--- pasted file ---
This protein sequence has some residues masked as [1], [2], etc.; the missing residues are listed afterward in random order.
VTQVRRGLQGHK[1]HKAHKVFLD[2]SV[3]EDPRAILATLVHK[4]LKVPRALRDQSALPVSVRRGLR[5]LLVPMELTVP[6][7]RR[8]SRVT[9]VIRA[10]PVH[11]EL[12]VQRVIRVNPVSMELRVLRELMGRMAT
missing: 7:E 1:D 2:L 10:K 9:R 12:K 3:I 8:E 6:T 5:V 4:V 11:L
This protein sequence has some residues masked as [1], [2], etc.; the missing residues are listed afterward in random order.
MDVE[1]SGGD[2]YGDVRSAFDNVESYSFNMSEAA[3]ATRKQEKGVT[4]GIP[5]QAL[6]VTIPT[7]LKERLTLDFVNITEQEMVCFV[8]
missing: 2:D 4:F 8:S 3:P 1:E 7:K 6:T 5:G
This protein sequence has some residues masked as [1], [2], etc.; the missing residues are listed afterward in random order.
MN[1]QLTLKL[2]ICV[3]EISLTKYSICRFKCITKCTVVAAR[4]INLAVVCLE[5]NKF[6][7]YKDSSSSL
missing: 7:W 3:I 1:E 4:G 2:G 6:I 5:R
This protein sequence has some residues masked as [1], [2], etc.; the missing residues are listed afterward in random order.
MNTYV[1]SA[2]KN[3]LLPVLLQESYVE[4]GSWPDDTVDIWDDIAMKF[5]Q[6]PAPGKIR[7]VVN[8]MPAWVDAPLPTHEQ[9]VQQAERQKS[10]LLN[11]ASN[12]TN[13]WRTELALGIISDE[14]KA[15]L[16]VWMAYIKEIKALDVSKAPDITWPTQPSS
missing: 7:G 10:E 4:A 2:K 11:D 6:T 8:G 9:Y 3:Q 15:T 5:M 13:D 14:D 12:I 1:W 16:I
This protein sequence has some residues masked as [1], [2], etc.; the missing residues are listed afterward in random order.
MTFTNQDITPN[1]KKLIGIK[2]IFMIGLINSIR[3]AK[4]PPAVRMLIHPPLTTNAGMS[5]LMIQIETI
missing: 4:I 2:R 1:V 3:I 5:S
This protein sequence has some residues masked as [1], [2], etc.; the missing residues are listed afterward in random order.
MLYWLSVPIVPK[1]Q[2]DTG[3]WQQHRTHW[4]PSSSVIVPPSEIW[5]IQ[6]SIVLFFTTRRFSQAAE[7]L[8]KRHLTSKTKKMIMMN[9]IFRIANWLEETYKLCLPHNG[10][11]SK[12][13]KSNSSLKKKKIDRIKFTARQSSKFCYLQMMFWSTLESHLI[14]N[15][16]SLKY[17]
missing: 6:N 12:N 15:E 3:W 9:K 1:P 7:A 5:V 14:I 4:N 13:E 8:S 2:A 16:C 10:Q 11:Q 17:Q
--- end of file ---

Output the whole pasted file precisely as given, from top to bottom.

This protein sequence has some residues masked as [1], [2], etc.; the missing residues are listed afterward in random order.
VTQVRRGLQGHK[1]HKAHKVFLD[2]SV[3]EDPRAILATLVHK[4]LKVPRALRDQSALPVSVRRGLR[5]LLVPMELTVP[6][7]RR[8]SRVT[9]VIRA[10]PVH[11]EL[12]VQRVIRVNPVSMELRVLRELMGRMAT
missing: 7:E 1:D 2:L 10:K 9:R 12:K 3:I 8:E 6:T 5:V 4:V 11:L
This protein sequence has some residues masked as [1], [2], etc.; the missing residues are listed afterward in random order.
MDVE[1]SGGD[2]YGDVRSAFDNVESYSFNMSEAA[3]ATRKQEKGVT[4]GIP[5]QAL[6]VTIPT[7]LKERLTLDFVNITEQEMVCFV[8]
missing: 2:D 4:F 8:S 3:P 1:E 7:K 6:T 5:G
This protein sequence has some residues masked as [1], [2], etc.; the missing residues are listed afterward in random order.
MN[1]QLTLKL[2]ICV[3]EISLTKYSICRFKCITKCTVVAAR[4]INLAVVCLE[5]NKF[6][7]YKDSSSSL
missing: 7:W 3:I 1:E 4:G 2:G 6:I 5:R
This protein sequence has some residues masked as [1], [2], etc.; the missing residues are listed afterward in random order.
MNTYV[1]SA[2]KN[3]LLPVLLQESYVE[4]GSWPDDTVDIWDDIAMKF[5]Q[6]PAPGKIR[7]VVN[8]MPAWVDAPLPTHEQ[9]VQQAERQKS[10]LLN[11]ASN[12]TN[13]WRTELALGIISDE[14]KA[15]L[16]VWMAYIKEIKALDVSKAPDITWPTQPSS
missing: 7:G 10:E 4:A 2:K 11:D 6:T 8:G 9:Y 3:Q 15:T 5:M 13:D 14:D 12:I 1:W 16:I
This protein sequence has some residues masked as [1], [2], etc.; the missing residues are listed afterward in random order.
MTFTNQDITPN[1]KKLIGIK[2]IFMIGLINSIR[3]AK[4]PPAVRMLIHPPLTTNAGMS[5]LMIQIETI
missing: 4:I 2:R 1:V 3:I 5:S
This protein sequence has some residues masked as [1], [2], etc.; the missing residues are listed afterward in random order.
MLYWLSVPIVPK[1]Q[2]DTG[3]WQQHRTHW[4]PSSSVIVPPSEIW[5]IQ[6]SIVLFFTTRRFSQAAE[7]L[8]KRHLTSKTKKMIMMN[9]IFRIANWLEETYKLCLPHNG[10][11]SK[12][13]KSNSSLKKKKIDRIKFTARQSSKFCYLQMMFWSTLESHLI[14]N[15][16]SLKY[17]
missing: 6:N 12:N 15:E 3:W 9:K 1:P 7:A 5:V 14:I 4:N 13:E 8:S 2:A 16:C 10:Q 11:Q 17:Q